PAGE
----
Augmentative and Alternative Communication (AAC) is an umbrella term to describe any communication device, strategy, or system that supports or replaces natural spoken speech. Augmentative means to support or supplement, adding extra to speech like a picture, writing, or gestures. Alternative means to use instead of speech. This refers to things a person may use when others do not understand them, and they need another way to communicate.

If we think about it, we ALL use forms of AAC every day; we may not realize how much we communicate without speaking. Whether giving a thumbs up to a friend from across the room or pointing a picture on the menu to signal to a waiter we want that delicious looking meal we are uncertain how to pronounce, AAC is a common tool to supplement communication.

AAC is often broken into two groups, unaided and aided AAC. Unaided AAC means that they do not require any physical aids or tools. Some types of unaided AAC include facial expressions, gestures, body language, pointing, and sign language.

Here, Carina – who has Down syndrome and uses sign language to communicate – demonstrates basic signs for people with Down syndrome.

Aided AAC refers to systems or strategies that use external tools or materials. Some low-tech types of aided AAC include writing and drawing with a pen and paper, picture symbol boards, communication boards, alphabet charts, and communication books. High tech aided AAC utilizes technology like tablets or speech-generating devices to support communication.

People with Down syndrome often have difficulty with multiple elements of spoken language. Physical and cognitive differences mean that speech and language development are usually delayed. Most people with Down syndrome will benefit from some form of AAC at some point in their lives to supplement their communication.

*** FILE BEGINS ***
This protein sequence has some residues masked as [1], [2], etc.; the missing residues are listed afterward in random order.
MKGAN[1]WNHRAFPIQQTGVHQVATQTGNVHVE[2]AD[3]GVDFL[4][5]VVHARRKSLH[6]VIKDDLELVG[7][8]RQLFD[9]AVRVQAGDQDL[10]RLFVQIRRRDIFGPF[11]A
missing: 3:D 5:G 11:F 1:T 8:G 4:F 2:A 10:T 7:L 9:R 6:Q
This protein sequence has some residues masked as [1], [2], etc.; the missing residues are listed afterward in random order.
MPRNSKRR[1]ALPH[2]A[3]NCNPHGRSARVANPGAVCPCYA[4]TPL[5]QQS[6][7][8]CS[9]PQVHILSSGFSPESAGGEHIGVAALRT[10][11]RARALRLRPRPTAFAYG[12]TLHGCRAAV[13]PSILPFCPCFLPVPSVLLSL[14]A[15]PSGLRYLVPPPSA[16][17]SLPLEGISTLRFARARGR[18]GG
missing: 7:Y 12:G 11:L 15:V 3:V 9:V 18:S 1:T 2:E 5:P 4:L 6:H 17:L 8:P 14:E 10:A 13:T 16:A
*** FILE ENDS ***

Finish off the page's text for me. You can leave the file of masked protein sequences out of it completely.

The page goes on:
Some people use AAC because they have difficulty making the movements needed for speech. Other people use it to support their memory and thinking for communicating their ideas. In different situations, people use it to add clarity to what they say with their voice. AAC can also help students make longer, more complex sentences in situations when they experience anxiety and can’t rely on their voices to communicate effectively.

Many people use a combination of different types of AAC. For example, a student may use a choice board to tell their parent what they want for dinner and sign language to indicate they want more of their favorite food. When a person uses many modes to communicate, this is called total communication.

For support in communication and AAC, including which forms to try and to teach a child to use them effectively, seek an SLP with experience in providing AAC supports. 

DSRF Resources

Top 3 Tips for Using AAC at Home

Say What? Augmentative and Alternative Communication

The LowDOWN Podcast, Episode 4-7: Riley Rosebush, RSLP & Marie-Elise Marcoux – Express Yourself: Augmentative and Alternative Communication (AAC) (Oct. 13, 2021)

Other Resources

PrAACtical AAC

Signing Time

Signing Savvy